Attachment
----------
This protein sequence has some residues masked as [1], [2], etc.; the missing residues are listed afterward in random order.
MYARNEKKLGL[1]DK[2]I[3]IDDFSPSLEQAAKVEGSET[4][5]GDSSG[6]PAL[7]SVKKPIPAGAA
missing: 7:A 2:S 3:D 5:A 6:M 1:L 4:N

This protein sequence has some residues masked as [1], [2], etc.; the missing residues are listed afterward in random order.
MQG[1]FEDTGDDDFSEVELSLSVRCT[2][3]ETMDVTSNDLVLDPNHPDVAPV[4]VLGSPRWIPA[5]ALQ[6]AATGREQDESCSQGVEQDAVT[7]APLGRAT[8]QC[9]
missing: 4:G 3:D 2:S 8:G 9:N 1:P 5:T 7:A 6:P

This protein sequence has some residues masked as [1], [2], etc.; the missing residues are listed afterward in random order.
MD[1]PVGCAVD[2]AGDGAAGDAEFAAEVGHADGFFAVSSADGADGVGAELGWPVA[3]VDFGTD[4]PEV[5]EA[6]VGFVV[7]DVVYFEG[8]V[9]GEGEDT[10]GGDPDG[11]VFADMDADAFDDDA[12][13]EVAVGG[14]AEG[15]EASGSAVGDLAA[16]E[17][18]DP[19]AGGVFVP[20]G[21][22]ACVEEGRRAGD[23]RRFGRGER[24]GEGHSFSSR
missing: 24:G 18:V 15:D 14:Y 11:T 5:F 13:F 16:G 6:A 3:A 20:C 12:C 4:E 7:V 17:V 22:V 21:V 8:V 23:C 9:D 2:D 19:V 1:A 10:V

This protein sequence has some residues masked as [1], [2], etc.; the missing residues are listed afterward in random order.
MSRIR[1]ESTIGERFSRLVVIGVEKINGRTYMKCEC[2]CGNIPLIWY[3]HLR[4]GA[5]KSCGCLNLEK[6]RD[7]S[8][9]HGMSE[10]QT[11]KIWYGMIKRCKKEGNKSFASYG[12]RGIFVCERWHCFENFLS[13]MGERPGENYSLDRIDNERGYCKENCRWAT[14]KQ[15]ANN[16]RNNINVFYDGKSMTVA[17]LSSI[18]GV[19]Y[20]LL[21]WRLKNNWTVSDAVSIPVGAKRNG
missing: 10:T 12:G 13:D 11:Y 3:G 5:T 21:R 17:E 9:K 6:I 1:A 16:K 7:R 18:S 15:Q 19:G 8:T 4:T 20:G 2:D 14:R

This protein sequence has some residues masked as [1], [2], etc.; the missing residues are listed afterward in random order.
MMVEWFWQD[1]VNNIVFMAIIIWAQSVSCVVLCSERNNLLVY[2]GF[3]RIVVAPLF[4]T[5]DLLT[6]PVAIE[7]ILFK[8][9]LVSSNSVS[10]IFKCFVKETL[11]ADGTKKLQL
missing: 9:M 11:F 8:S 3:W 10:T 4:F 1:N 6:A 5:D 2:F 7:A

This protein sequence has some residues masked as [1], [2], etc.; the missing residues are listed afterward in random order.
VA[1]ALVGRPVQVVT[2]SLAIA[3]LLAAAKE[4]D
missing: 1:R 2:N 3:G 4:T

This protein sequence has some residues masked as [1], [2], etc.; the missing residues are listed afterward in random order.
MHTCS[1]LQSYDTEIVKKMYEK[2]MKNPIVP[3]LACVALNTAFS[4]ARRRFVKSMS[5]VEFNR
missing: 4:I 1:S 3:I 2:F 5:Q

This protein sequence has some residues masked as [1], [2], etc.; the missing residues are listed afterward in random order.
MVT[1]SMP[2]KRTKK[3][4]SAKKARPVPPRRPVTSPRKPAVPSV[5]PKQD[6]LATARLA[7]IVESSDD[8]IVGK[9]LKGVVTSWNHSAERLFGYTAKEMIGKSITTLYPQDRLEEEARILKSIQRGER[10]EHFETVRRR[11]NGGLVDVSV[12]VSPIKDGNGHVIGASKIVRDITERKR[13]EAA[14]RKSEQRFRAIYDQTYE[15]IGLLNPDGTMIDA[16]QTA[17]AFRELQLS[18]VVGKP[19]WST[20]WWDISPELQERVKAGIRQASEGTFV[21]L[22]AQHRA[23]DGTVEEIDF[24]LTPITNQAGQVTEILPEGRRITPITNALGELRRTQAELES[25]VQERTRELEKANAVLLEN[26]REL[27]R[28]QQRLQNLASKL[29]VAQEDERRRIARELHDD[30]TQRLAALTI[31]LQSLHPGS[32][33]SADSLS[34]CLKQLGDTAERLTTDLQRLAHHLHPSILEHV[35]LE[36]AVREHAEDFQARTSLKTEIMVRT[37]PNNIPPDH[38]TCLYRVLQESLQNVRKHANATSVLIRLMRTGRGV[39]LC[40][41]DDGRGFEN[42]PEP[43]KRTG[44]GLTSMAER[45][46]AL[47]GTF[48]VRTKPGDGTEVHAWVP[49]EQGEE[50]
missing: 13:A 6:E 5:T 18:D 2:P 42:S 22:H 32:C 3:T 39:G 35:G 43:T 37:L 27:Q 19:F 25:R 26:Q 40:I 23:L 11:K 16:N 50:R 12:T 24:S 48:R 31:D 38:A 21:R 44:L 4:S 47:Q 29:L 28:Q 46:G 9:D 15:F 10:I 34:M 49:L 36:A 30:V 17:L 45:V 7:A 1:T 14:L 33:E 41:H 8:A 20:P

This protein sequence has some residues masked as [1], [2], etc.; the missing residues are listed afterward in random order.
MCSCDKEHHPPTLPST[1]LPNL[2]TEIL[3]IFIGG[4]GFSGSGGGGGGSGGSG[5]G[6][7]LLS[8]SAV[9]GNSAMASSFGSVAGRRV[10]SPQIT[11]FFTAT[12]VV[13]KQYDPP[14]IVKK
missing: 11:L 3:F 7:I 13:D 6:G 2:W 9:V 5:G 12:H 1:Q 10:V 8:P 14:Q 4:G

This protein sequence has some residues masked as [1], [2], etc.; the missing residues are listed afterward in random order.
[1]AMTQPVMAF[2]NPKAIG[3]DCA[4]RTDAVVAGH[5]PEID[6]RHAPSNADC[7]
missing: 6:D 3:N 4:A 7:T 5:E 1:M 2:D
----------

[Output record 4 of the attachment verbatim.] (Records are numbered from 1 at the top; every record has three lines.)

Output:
This protein sequence has some residues masked as [1], [2], etc.; the missing residues are listed afterward in random order.
MSRIR[1]ESTIGERFSRLVVIGVEKINGRTYMKCEC[2]CGNIPLIWY[3]HLR[4]GA[5]KSCGCLNLEK[6]RD[7]S[8][9]HGMSE[10]QT[11]KIWYGMIKRCKKEGNKSFASYG[12]RGIFVCERWHCFENFLS[13]MGERPGENYSLDRIDNERGYCKENCRWAT[14]KQ[15]ANN[16]RNNINVFYDGKSMTVA[17]LSSI[18]GV[19]Y[20]LL[21]WRLKNNWTVSDAVSIPVGAKRNG
missing: 10:T 12:G 13:D 11:Y 3:G 5:T 21:R 17:E 9:K 6:I 1:A 16:K 7:R 18:S 15:Q 19:G 8:T 4:T 20:G 2:D 14:R